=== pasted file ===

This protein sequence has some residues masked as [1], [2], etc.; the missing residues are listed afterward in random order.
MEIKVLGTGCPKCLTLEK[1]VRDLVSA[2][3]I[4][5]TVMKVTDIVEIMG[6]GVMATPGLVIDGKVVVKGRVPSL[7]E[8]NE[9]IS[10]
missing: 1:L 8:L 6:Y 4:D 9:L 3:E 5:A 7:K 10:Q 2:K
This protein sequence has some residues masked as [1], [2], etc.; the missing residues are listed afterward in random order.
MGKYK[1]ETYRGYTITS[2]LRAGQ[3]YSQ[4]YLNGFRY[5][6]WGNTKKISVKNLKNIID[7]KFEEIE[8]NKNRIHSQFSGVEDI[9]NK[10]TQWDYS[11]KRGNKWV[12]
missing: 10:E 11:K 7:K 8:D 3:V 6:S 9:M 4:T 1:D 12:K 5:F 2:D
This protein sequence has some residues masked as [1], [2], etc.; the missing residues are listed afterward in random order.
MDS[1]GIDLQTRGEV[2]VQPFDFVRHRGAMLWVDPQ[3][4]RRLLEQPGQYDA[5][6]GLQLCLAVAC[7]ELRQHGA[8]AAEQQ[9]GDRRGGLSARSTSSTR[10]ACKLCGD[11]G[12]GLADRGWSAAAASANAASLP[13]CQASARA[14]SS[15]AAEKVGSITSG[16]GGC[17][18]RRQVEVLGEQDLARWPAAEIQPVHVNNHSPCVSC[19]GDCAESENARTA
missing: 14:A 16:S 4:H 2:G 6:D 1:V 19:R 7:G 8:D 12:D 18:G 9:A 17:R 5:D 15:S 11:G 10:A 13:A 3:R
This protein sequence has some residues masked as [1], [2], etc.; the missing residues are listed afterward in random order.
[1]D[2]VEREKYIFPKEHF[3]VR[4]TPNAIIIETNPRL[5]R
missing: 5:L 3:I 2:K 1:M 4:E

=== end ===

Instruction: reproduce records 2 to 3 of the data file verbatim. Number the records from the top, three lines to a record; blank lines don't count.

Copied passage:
This protein sequence has some residues masked as [1], [2], etc.; the missing residues are listed afterward in random order.
MGKYK[1]ETYRGYTITS[2]LRAGQ[3]YSQ[4]YLNGFRY[5][6]WGNTKKISVKNLKNIID[7]KFEEIE[8]NKNRIHSQFSGVEDI[9]NK[10]TQWDYS[11]KRGNKWV[12]
missing: 10:E 11:K 7:K 8:D 3:V 6:S 9:M 4:T 1:D 12:K 5:F 2:D
This protein sequence has some residues masked as [1], [2], etc.; the missing residues are listed afterward in random order.
MDS[1]GIDLQTRGEV[2]VQPFDFVRHRGAMLWVDPQ[3][4]RRLLEQPGQYDA[5][6]GLQLCLAVAC[7]ELRQHGA[8]AAEQQ[9]GDRRGGLSARSTSSTR[10]ACKLCGD[11]G[12]GLADRGWSAAAASANAASLP[13]CQASARA[14]SS[15]AAEKVGSITSG[16]GGC[17][18]RRQVEVLGEQDLARWPAAEIQPVHVNNHSPCVSC[19]GDCAESENARTA
missing: 14:A 16:S 4:H 2:G 6:D 1:V 19:R 7:G 8:D 12:D 18:G 9:A 17:R 5:D 15:S 11:G 10:A 13:A 3:R